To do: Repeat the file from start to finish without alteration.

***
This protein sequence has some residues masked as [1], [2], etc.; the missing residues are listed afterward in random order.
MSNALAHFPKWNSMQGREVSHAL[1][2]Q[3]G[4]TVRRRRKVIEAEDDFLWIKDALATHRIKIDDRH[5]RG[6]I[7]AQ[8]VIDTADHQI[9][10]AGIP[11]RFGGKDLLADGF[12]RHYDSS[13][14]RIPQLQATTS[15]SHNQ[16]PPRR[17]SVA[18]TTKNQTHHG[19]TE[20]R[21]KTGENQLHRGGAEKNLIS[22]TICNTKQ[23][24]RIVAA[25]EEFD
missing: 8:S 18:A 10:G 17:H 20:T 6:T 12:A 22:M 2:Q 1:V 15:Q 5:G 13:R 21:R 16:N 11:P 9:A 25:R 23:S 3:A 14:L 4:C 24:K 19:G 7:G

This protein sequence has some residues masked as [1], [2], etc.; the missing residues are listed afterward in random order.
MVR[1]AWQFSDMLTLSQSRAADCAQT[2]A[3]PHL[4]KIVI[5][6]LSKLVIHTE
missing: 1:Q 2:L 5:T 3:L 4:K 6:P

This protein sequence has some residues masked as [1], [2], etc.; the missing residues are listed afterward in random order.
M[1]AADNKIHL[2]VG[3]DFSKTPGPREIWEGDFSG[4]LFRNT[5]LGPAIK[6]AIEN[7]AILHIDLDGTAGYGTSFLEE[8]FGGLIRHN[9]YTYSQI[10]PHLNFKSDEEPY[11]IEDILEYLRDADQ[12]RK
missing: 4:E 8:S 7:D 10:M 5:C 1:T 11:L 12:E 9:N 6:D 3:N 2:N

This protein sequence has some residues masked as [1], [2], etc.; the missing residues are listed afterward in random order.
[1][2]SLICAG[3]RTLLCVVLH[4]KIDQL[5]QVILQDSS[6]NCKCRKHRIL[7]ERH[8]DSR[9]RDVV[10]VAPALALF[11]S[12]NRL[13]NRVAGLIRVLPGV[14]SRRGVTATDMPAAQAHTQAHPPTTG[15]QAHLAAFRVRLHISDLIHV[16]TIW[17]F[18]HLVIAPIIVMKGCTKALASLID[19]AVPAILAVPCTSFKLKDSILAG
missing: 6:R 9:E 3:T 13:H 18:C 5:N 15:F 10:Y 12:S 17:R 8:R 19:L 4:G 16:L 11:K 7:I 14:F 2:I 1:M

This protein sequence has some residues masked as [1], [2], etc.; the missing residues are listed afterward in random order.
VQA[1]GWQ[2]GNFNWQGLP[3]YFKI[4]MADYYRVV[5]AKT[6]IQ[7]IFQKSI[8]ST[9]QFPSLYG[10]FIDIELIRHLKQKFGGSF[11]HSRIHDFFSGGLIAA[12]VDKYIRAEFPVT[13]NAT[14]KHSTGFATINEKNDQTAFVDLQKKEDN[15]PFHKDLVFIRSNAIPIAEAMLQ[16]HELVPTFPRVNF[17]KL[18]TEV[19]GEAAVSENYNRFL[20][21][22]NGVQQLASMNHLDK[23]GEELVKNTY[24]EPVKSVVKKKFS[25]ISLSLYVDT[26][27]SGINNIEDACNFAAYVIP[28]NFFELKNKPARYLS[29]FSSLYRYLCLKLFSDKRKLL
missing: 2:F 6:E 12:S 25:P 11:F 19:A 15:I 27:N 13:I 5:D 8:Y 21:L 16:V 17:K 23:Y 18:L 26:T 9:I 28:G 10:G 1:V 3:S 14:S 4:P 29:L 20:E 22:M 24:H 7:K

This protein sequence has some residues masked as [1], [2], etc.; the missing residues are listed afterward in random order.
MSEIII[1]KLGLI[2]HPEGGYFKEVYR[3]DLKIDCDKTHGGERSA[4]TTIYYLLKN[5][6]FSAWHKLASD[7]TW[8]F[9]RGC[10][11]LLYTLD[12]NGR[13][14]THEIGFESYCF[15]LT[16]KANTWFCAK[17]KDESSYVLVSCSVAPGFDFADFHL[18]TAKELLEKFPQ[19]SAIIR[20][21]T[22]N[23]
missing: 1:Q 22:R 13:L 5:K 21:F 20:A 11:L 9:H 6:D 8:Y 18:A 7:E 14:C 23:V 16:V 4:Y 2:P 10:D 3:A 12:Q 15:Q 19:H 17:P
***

This protein sequence has some residues masked as [1], [2], etc.; the missing residues are listed afterward in random order.
MSNALAHFPKWNSMQGREVSHAL[1][2]Q[3]G[4]TVRRRRKVIEAEDDFLWIKDALATHRIKIDDRH[5]RG[6]I[7]AQ[8]VIDTADHQI[9][10]AGIP[11]RFGGKDLLADGF[12]RHYDSS[13][14]RIPQLQATTS[15]SHNQ[16]PPRR[17]SVA[18]TTKNQTHHG[19]TE[20]R[21]KTGENQLHRGGAEKNLIS[22]TICNTKQ[23][24]RIVAA[25]EEFD
missing: 8:S 18:A 10:G 17:H 20:T 6:T 12:A 22:M 2:Q 1:V 15:Q 5:G 13:R 21:R 16:N 11:P 9:A 25:R 23:S 3:A 14:L 4:C 24:K 19:G 7:G

This protein sequence has some residues masked as [1], [2], etc.; the missing residues are listed afterward in random order.
MVR[1]AWQFSDMLTLSQSRAADCAQT[2]A[3]PHL[4]KIVI[5][6]LSKLVIHTE
missing: 1:Q 2:L 5:T 3:L 4:K 6:P

This protein sequence has some residues masked as [1], [2], etc.; the missing residues are listed afterward in random order.
M[1]AADNKIHL[2]VG[3]DFSKTPGPREIWEGDFSG[4]LFRNT[5]LGPAIK[6]AIEN[7]AILHIDLDGTAGYGTSFLEE[8]FGGLIRHN[9]YTYSQI[10]PHLNFKSDEEPY[11]IEDILEYLRDADQ[12]RK
missing: 4:E 8:S 7:D 10:M 5:C 1:T 11:L 12:E 9:N 6:D 3:N 2:N

This protein sequence has some residues masked as [1], [2], etc.; the missing residues are listed afterward in random order.
[1][2]SLICAG[3]RTLLCVVLH[4]KIDQL[5]QVILQDSS[6]NCKCRKHRIL[7]ERH[8]DSR[9]RDVV[10]VAPALALF[11]S[12]NRL[13]NRVAGLIRVLPGV[14]SRRGVTATDMPAAQAHTQAHPPTTG[15]QAHLAAFRVRLHISDLIHV[16]TIW[17]F[18]HLVIAPIIVMKGCTKALASLID[19]AVPAILAVPCTSFKLKDSILAG
missing: 6:R 9:E 3:T 13:H 18:C 5:N 15:F 10:Y 12:S 17:R 8:R 19:L 4:G 16:L 11:K 7:I 14:F 2:I 1:M

This protein sequence has some residues masked as [1], [2], etc.; the missing residues are listed afterward in random order.
VQA[1]GWQ[2]GNFNWQGLP[3]YFKI[4]MADYYRVV[5]AKT[6]IQ[7]IFQKSI[8]ST[9]QFPSLYG[10]FIDIELIRHLKQKFGGSF[11]HSRIHDFFSGGLIAA[12]VDKYIRAEFPVT[13]NAT[14]KHSTGFATINEKNDQTAFVDLQKKEDN[15]PFHKDLVFIRSNAIPIAEAMLQ[16]HELVPTFPRVNF[17]KL[18]TEV[19]GEAAVSENYNRFL[20][21][22]NGVQQLASMNHLDK[23]GEELVKNTY[24]EPVKSVVKKKFS[25]ISLSLYVDT[26][27]SGINNIEDACNFAAYVIP[28]NFFELKNKPARYLS[29]FSSLYRYLCLKLFSDKRKLL
missing: 2:F 6:E 12:S 25:P 11:F 19:A 15:I 27:N 13:I 5:D 8:Y 21:L 16:V 17:K 23:Y 18:L 26:T 9:I 28:G 10:G 1:V 3:S 14:S 4:P 29:L 20:E 22:M 24:H 7:K

This protein sequence has some residues masked as [1], [2], etc.; the missing residues are listed afterward in random order.
MSEIII[1]KLGLI[2]HPEGGYFKEVYR[3]DLKIDCDKTHGGERSA[4]TTIYYLLKN[5][6]FSAWHKLASD[7]TW[8]F[9]RGC[10][11]LLYTLD[12]NGR[13][14]THEIGFESYCF[15]LT[16]KANTWFCAK[17]KDESSYVLVSCSVAPGFDFADFHL[18]TAKELLEKFPQ[19]SAIIR[20][21]T[22]N[23]
missing: 1:Q 22:R 13:L 5:K 21:F 20:A 11:L 9:H 6:D 8:Y 18:A 7:E 14:C 23:V 16:V 4:Y 2:P 10:D 3:A 12:Q 15:Q 19:H 17:P